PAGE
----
Wednesday, May 2, 2007

Giving an Account of Oneself

Approaching Jericho, Tasmania. Photo by Stephen Ginsborg
I am at an impasse with the edit of the film and the re-write of the edit script. Co-supervisor Katrina Schlunke, looked at the edit and raised tricky questions about narrative certainty:
1. For a postcolonial text the film/me has too much authority
2. She wants a more sophisticated take on who I am
3. I maintain the centre...I need to lose it
4. More of the process of making it...the difficult spaces; the intractability
5. The ongoing force of Indigenous sovereignty - where is it?
6. She interrogated my use of the words amnesia, mourning
7. She said 'reading' a film text was hard for her...not like reading a written work
8. She said perhaps non-Indigenous Australia has a very persistent and creative and pervasive practice of forgetting that works through 'knowing' - that its styles and sets of knowledges that have arisen through western enlightenment etc but have been honed through the process of colonisation.

It sent me back to reading philospher Judith Butler's, Giving an Account of Oneself . How to translate into images:
Since I cannot tell the story in a straight line, and I lose my thread, and I start again, and I forget something crucial, and it is to hard to think about how to weave it in, and I start thinking, thinking, there must be some conceptual thread that will provide a narrative here, some lost link, some possibility for chronology, and the "I" becomes increasingly conceptual, increasingly awake, focused, determined, it is at this point that the thread must fall apart. The "I" who narrates finds that it cannot direct its narration, finds that it cannot give an account of its inability to narrate, why its narration breaks down, and so it comes to experience itself, or, rather, re-experience itself, as radically, if not irretrievably, unknowing about who it is... The "I" is breaking down...It does not know itself, and perhaps it never will. But is that the task, to know itself, to achieve an adequate narrative account of a life? And should it be? Is the task to cover over the breakage, the rupture, which is constitutive of the "I" through a narrative means that quite forcefully binds the elements together in a narration that is enacted as if it were perfectly possible, as if the break could be mended and defensive mastery restored?" Judith Butler, Diacritics 31.4 (2001) 22-40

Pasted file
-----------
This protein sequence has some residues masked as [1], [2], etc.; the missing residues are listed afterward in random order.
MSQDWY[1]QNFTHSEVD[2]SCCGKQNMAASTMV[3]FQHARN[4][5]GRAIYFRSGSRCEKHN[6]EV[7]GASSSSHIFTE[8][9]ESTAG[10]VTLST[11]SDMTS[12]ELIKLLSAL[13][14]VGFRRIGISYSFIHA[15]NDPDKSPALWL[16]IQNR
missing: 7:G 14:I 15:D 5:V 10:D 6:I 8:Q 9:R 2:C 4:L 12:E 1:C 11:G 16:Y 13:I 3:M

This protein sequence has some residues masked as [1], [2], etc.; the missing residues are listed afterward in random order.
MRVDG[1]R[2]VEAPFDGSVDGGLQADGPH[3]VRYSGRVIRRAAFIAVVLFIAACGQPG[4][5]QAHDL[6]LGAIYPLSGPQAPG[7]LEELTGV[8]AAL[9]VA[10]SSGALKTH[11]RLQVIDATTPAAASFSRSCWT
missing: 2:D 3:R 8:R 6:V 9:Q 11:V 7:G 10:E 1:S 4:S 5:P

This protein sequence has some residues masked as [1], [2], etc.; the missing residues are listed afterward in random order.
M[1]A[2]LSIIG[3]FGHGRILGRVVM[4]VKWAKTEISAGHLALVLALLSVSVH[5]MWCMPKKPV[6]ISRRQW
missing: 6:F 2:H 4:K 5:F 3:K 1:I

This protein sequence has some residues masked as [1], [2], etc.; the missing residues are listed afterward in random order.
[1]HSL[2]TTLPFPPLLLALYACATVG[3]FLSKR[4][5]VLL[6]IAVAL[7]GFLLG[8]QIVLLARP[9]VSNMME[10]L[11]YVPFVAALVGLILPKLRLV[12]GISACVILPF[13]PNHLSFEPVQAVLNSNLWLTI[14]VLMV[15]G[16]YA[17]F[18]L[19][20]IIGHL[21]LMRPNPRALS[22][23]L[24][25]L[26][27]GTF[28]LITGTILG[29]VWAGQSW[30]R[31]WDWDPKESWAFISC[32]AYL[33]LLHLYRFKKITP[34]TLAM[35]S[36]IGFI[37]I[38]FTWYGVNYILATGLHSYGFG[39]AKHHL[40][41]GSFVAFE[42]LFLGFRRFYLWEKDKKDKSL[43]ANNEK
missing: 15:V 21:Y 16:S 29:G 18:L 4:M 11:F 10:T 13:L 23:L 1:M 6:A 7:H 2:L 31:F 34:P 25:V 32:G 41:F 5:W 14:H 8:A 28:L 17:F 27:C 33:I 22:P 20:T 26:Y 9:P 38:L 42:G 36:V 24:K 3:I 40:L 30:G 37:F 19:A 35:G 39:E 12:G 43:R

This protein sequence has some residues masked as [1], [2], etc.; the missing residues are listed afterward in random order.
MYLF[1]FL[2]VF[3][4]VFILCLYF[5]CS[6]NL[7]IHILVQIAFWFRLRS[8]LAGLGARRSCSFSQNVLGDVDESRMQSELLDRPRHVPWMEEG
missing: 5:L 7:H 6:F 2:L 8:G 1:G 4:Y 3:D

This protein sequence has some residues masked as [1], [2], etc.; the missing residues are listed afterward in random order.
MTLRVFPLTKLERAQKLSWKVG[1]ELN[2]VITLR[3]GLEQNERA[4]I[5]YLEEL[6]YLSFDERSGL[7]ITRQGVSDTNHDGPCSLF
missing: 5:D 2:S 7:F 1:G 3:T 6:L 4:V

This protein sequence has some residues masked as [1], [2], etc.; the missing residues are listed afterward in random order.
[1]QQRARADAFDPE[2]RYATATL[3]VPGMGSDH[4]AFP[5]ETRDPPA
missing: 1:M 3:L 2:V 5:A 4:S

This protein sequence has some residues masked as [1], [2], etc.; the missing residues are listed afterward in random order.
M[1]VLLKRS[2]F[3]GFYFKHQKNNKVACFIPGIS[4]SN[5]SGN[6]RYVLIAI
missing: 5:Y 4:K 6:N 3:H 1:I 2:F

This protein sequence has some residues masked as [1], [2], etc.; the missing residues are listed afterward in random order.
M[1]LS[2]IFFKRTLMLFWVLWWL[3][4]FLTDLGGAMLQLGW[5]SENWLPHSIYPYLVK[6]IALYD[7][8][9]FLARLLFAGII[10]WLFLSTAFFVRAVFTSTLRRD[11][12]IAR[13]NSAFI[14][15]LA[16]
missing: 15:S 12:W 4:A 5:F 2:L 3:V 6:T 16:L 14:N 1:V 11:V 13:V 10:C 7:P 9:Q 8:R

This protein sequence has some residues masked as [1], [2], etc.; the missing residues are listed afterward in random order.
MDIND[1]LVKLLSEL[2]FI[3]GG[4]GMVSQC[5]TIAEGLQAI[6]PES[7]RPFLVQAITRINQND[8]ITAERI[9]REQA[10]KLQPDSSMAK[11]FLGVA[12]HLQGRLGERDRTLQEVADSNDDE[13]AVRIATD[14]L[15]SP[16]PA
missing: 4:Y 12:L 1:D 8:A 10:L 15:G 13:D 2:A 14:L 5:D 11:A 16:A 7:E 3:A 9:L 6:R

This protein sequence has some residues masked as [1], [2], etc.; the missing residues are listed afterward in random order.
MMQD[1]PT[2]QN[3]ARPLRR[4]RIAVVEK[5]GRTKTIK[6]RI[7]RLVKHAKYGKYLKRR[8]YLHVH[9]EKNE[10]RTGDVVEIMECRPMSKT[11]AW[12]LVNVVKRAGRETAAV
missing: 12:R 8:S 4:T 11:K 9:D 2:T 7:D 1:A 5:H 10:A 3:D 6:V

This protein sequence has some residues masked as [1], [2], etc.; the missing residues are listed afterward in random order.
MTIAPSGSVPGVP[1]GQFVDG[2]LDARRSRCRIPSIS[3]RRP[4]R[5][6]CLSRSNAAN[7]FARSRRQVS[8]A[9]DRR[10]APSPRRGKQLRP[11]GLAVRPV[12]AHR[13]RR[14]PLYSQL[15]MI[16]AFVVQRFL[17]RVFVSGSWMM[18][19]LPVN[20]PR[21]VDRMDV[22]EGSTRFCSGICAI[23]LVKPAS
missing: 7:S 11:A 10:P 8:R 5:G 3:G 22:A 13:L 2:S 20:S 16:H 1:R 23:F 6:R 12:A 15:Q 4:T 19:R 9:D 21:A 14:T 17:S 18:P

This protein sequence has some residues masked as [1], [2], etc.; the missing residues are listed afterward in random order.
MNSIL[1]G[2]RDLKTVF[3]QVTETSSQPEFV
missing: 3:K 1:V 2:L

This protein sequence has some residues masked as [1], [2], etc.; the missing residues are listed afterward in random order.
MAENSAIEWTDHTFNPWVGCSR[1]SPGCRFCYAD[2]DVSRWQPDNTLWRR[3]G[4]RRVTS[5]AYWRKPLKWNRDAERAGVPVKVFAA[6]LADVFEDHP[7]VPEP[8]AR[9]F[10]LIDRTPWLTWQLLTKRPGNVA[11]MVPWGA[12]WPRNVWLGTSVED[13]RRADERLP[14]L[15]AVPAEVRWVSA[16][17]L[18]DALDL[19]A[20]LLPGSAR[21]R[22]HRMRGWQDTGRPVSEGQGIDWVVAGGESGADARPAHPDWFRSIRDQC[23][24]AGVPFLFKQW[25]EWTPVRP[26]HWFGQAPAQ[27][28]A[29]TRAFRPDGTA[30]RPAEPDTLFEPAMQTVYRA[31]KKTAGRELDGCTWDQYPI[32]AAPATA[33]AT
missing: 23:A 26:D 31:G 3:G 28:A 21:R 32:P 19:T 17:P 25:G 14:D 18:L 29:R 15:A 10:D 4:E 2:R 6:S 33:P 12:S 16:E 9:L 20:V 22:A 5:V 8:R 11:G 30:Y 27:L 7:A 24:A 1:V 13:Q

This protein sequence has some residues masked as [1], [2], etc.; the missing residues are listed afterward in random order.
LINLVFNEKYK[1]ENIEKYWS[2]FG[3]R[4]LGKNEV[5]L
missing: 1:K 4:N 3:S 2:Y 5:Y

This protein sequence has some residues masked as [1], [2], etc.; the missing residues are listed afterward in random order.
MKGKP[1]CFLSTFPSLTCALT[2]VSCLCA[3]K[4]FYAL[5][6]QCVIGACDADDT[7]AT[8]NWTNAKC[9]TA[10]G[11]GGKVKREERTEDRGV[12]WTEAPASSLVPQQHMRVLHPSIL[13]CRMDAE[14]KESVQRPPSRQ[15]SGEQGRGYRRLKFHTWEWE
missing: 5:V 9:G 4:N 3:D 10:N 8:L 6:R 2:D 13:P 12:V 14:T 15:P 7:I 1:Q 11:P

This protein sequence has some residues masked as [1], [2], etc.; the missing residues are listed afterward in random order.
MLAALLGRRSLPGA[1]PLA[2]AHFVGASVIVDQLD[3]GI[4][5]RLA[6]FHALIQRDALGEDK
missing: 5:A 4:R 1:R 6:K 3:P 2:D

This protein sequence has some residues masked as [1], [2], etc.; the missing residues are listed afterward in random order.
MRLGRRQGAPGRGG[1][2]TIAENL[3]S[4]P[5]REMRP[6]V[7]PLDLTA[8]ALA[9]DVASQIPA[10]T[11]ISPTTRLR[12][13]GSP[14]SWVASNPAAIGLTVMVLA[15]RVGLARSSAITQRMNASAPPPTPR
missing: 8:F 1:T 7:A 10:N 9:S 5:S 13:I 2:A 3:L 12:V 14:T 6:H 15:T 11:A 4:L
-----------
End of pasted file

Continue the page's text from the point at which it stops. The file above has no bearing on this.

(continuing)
So my attempt to confront cultural amnesia and the repression of the violent face of colonisation in Tasmania has become an enactment of defensive mastery? Yet another colonial gesture disguised as reparation?


  1. Not sure that I get all of Katrina's points - #8 is particularly illusive but I'd like to understand it better - still there are interesting and unsettling ideas there. The Judith Butler excerpt is pretty exciting though - brings to mind something of Trinh T.Minha in Reassemblage. I adore how she cuts up her own narration and repeats and elides it - treating it like material for editing like all her other source material. At the same time she manages to achieve a certain kind of lyricism with the way it is presented in the film that also speaks of rupture, complexity and uncertainty. Love, love, love it!

  2. Bettina, I understand Katrina's comment #8 as something like this:
    my 'knowing voice'  becomes another form of  (colonial) forgetting (of dispossession); so my very attempt to know -  repeats the very problem I am trying to address. That's why Trin's narrations don't fall into the quagmire, precisely because, as you describe, she cuts it up, she dismembers it, 'elides it; At the moment the narrative voice (s) I am writing are too much in command...I'm working on it.....Jeni